Academic journal article Defense Horizons

Computer Games and the Military: Two Views

Academic journal article Defense Horizons

Computer Games and the Military: Two Views

Article excerpt


Simulations are a critical aspect of U.S. military training. Commercial computer games are a growing part of our entertainment industry. The two fields have much in common, and the military can learn from the successful experience of the commercial sector. J.C. Herz provides an industry look at gaming technology and culture and suggests ways in which commercial experience can be applied to the military. Michael Macedonia responds to Herz's analysis and provides a military gamer's perspective on computer games and the military.

Despite their common antecedents, the commercial gaming and defense simulation industries have developed differently since the 1970s. Once much smaller and weaker, commercial computer gaming has grown into a $7 billion industry and has outpaced military simulations in terms of technology and innovation. Herz attributes this growth to user-driven innovation in software design and the social ecology driving online multiplayer games. The commercial gaming industry encourages player innovation by soliciting feedback in the design and development phases of new products and by incorporating player modifications into the next iterations of established products. User-driven innovation is successful because it is inherent in the industry's cultural infrastructure, which can leverage interpersonal dynamics of competition, collaboration, hunger for status and peer acknowledgement, and tendency to cluster. This social ecology that drives online multiplayer games invests players in games and compels them to play. As the military attempts to incorporate information technologies into simulation, Herz suggests that it will require not only hardware and software infrastructure but also the cultural infrastructure to leverage these resources.

Macedonia recognizes the role that the commercial game industry has played in military simulations over the past 25 years. The military has readily adopted commercial simulations for use in strategy and tactics games in school curricula and for developing individual and collective skills in unit training. These efforts have resulted in stimulating collaborative activities, either with military modifications of commercial games or commercial simulations developed for the military. The military further recognized the importance of commercial entertainment technology with the creation of the Institute of Creative Technology, which brings together the defense and commercial industries to produce a revolution in how the military trains and rehearses for upcoming missions and to prepare for the challenges of the 21st century.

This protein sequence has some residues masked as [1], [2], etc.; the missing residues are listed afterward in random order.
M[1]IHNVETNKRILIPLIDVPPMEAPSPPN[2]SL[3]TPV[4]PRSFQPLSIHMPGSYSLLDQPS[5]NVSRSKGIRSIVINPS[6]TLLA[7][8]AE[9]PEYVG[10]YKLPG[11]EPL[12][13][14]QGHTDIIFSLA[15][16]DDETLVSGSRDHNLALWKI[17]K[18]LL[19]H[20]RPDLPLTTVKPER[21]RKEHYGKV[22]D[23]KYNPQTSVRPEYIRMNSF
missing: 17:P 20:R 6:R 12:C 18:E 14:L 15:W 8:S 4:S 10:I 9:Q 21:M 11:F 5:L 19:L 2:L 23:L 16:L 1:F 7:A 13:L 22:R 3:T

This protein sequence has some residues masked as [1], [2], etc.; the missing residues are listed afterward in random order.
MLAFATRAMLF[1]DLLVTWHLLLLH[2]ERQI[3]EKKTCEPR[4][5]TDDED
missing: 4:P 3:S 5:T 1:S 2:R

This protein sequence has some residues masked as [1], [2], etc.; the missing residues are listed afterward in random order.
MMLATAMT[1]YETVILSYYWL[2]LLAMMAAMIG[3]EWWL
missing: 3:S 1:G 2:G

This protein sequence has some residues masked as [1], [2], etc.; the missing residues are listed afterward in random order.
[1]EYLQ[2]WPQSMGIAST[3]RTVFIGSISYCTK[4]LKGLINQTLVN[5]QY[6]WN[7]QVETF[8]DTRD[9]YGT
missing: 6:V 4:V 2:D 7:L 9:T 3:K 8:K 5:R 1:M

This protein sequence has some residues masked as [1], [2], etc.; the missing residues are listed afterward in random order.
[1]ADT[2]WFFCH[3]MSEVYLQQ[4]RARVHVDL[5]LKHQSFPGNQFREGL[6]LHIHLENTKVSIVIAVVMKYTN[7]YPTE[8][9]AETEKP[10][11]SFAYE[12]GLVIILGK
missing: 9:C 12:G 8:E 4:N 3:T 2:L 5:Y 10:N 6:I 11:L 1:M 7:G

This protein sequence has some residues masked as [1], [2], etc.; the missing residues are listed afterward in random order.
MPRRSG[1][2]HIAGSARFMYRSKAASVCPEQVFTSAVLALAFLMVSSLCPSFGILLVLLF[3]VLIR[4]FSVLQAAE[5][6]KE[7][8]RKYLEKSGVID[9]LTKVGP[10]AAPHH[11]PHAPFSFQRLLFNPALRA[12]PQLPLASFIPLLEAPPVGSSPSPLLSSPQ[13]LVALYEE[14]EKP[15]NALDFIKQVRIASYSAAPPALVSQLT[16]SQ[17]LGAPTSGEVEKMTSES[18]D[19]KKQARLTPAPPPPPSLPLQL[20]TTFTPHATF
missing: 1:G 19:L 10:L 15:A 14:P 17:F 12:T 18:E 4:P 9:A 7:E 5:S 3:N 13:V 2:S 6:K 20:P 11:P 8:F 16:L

An Industry View

by J.C. Herz

Computer games and military simulation are like siblings separated in infancy. Although they share the same technological parentage, the commercial game and defense simulation industries have been nourished differently over the last 25 years and developed differently. Military simulation, the older sibling, evolved in a focused, formal, hierarchical environment, as contractors built specific, costly applications on powerful workstations. Military simulation projects were fewer in number but were long-term projects implemented within large organizations in a coordinated fashion.

Commercial game development, the younger sibling, initially was much smaller and weaker. Without access to large financial resources or institutional support, commercial games were fly-by-night affairs--floppy disks in Ziploc bags peddled by enthusiasts. Gamers programmed their products hastily, played them enthusiastically, and then deleted them to save space on hard drives. Because games were processor-intensive and consumer computers were slow, resourceful game designers used every known loophole to squeeze extra processing cycles out of slow computers, such as the TRS-80 and Commodore Amiga. These small machines were inferior to military supercomputers in every respect.

Between programmers and gamers (two groups that overlapped considerably), a community took root and flourished, informally and organically. …

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